Scientists create a super-fast robot microscope to search for dark matter
Researchers from the National University of science and technology MISIS (NUST MISIS, Moscow, Russia) and the National Institute for Nuclear Physics (INFN, Naples, Italy) have developed a simple and cost-effective technology that allows increasing the speed of automated microscopes (AM) by 10 to 100 times. The microscopes' speed increase will help scientists in many fields: medicine, nuclear physics, astrophysics, neutrino physics, archaeology, geology, volcanology, etc. The development report was published in Scientific Reports.
"In our study, we tested the technology of fully automated optical scanning of thin samples, on which the new generation of automated microscopes will be based. We analyzed the performance and estimated the achievable scanning speed in comparison with traditional methods," said one of the authors, a researcher from NUST MISIS and INFN, Andrey Alexandrov.
Modern science requires the use of high-speed scanning systems, capable of conducting a high-precision analysis of the sample's internal structure, of obtaining and analyzing large amounts of information. Next generation AM are such systems: robots, equipped with high-precision mechanics, high-quality optics and high-speed video cameras. AM works millions of times faster than a human microscope operator and can work 24 hours a day without getting tired.
Modern AMs are used for optical scanning of emulsion track detectors. Multi-tone detectors contain millions of emulsion films. Since the speed of AM limits the applicability of detectors, scientists are actively looking for ways to make the existing robots faster, as well as to create new, much faster generations. Such robotic microscopes will be indispensable in an experiment to search for dark matter, where it will be necessary to analyze tens of tons of nano-emulsion trackers with unprecedented accuracy in the shortest possible time.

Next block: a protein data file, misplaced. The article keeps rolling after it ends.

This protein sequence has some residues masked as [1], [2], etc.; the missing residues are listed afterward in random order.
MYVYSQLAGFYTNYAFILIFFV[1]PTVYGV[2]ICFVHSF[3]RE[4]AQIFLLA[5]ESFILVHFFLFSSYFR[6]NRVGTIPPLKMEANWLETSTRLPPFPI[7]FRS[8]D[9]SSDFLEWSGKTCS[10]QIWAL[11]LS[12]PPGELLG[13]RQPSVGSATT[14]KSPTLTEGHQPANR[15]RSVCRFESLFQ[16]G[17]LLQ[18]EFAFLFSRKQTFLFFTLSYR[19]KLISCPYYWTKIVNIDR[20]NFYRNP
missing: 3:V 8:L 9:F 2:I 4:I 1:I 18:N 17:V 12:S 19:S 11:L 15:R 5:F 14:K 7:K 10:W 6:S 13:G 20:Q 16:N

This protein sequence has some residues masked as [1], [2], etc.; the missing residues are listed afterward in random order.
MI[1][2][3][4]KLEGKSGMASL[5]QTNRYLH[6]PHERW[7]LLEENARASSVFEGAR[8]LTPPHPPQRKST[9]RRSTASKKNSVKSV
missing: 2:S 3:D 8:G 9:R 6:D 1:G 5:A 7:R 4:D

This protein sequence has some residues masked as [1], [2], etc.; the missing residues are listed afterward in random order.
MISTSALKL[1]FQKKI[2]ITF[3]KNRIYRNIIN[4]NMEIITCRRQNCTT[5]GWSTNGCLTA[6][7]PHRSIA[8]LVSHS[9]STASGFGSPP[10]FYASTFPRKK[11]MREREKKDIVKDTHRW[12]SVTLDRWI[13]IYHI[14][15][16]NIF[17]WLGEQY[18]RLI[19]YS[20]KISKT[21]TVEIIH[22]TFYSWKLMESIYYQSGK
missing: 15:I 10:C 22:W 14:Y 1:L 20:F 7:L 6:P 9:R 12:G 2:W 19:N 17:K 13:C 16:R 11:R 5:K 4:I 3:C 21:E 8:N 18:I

"Machine vision technology allows AM to recognize objects in real time and independently decide whether to process their images or move to another point. Currently, the parallel computing technology CUDA and the GPU video cards are actively used to process a large (~2 GB/s from each video camera) image stream and accelerate intensive computing. We have also implemented the technology of lens focal plane rotation," Alexandrov added.
According to the scientist, "the efficiency and accuracy of this approach turned out to be comparable with the traditional ones, while the scanning speed is proportional to the number of cameras installed, which suggests significant progress."
Next, the scientists intend to create and test a new generation working prototype using the technology of focal plane rotation implemented by them. The 10 to 100 times increased speed of such microscopes can significantly increase the volume of data processed, reduce the time of their analysis without large financial expenditures, and expand the limits of applicability of the emulsion track detector method". Future scientific experiments operating with such detectors will search for dark matter particles, study neutrino physics, study ion fragmentation for the needs of hadron cancer therapy and protect interplanetary missions crews from cosmic rays," Alexandrov said.